A Very British Racing Documentary From 1960 And The 1958 NW200

Overworked? Stressed out? Wondering what it all means? Here’s Your Weekly Dose of Moto-(in)sanity to help you get through the day

Digital copies of old VHS footage often make for YouTube gold. Such is the case with this taped-from-the-telly compilation of two very British documentaries. The first, coverage of the 1958 North West 200, provides remarkable footage from one of the world's classic roadraces. The second, a charming bit called The Right Line, explains "the right way" to become a world-class roadracer.

In the '58 NW200, a field full of Norton Manxes makes hay beneath a steely Northern Irish sky. It's a real classic: black leather-clad racers (Bob McIntyre most notably), bellowing single-cylinder racers, bystanders wearing tweed and ties.

Bob McIntyre at the Isle of Man TT
Bob McIntyre at the Isle of Man TT.AP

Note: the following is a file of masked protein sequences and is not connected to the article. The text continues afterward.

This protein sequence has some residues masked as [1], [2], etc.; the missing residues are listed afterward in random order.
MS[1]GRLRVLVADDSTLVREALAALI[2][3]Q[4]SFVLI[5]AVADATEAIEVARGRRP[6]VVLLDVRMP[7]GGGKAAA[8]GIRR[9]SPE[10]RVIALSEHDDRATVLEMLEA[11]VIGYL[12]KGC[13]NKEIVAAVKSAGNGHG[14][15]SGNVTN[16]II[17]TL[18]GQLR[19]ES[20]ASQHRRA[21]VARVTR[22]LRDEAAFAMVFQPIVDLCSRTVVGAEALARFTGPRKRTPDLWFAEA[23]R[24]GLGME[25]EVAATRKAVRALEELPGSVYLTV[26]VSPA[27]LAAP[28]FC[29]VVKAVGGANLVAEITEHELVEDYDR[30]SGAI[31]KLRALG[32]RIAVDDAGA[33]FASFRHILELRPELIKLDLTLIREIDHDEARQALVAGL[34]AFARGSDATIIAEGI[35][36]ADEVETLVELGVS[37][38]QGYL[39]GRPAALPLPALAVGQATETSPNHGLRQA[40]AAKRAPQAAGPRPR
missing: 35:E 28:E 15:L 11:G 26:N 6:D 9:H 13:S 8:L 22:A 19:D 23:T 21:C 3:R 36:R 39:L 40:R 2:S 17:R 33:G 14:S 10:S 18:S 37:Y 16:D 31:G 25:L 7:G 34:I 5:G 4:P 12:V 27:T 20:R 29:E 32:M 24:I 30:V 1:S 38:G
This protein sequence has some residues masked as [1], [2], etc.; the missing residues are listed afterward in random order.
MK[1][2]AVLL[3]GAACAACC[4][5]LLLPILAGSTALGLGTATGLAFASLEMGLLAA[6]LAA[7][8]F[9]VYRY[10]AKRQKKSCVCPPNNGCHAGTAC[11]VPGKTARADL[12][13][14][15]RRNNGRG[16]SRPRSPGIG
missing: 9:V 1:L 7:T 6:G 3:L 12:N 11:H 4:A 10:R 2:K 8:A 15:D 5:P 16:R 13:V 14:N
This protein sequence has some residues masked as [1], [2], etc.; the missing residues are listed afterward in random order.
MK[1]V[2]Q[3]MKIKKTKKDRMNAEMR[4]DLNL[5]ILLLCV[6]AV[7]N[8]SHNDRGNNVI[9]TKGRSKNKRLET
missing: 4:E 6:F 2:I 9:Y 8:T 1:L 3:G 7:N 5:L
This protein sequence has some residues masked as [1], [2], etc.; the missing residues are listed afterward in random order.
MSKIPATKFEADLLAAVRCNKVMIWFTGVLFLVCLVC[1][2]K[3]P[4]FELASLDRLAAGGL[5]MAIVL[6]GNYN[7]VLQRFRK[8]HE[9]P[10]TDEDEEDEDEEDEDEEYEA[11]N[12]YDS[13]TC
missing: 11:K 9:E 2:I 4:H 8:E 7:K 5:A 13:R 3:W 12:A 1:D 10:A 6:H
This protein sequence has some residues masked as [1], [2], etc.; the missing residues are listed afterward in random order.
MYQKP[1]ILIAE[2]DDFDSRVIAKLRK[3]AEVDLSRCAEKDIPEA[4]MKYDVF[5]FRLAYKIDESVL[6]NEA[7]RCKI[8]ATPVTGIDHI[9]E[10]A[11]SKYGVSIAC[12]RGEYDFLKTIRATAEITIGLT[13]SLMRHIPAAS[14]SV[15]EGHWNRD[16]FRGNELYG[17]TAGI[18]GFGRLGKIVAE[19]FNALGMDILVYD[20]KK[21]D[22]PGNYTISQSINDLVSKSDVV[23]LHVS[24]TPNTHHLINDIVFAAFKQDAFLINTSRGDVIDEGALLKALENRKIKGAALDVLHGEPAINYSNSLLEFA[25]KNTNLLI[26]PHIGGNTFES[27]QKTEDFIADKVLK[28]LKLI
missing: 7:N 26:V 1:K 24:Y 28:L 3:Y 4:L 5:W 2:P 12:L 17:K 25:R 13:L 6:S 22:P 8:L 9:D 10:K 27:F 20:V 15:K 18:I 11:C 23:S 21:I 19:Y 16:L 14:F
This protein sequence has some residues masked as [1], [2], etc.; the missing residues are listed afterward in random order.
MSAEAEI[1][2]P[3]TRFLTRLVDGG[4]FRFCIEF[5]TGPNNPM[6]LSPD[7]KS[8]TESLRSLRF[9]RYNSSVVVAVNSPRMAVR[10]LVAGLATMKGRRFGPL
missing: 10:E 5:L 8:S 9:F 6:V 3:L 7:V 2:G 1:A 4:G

Around the 13-minute mark, a separate film, The Right Line: An Introduction to Motor Cycle Sport, opens at the German Grand Prix at Solitude. Gary Hocking, Jim Redman, Carlo Ubbiali, and Kunimitsu Takahashi ("on one of the fabulous Honda Furs") line up on the grid. Narrated by TT winner Graham Walker, the short film explains how to become a roadracer with typical British pithiness: "For in motorcycle sport there is no shortcut to success."

As redolent of Britain in 1960 as Inspector Morse and his Jaguar Mark 2, the narrator is a bit chauvinistic and condescending. He's a bit superior about roadracing too. As he sees it, off-road racing is only a stepping-stone to the real challenge of the roads. The blokes at the Scottish Six Days Trials would probably have it otherwise.

Truly exceptional, however, is the brilliant onboard footage of McIntyre at Oulton Park; Hailwood, Surtees, and company at the Junior TT; and the conclusion of the GP at Solitude.

It’s a bloody good time. A little luck in YouTube scouring is all it takes to strike gold. As the narrator says, “And the best of British luck to you!”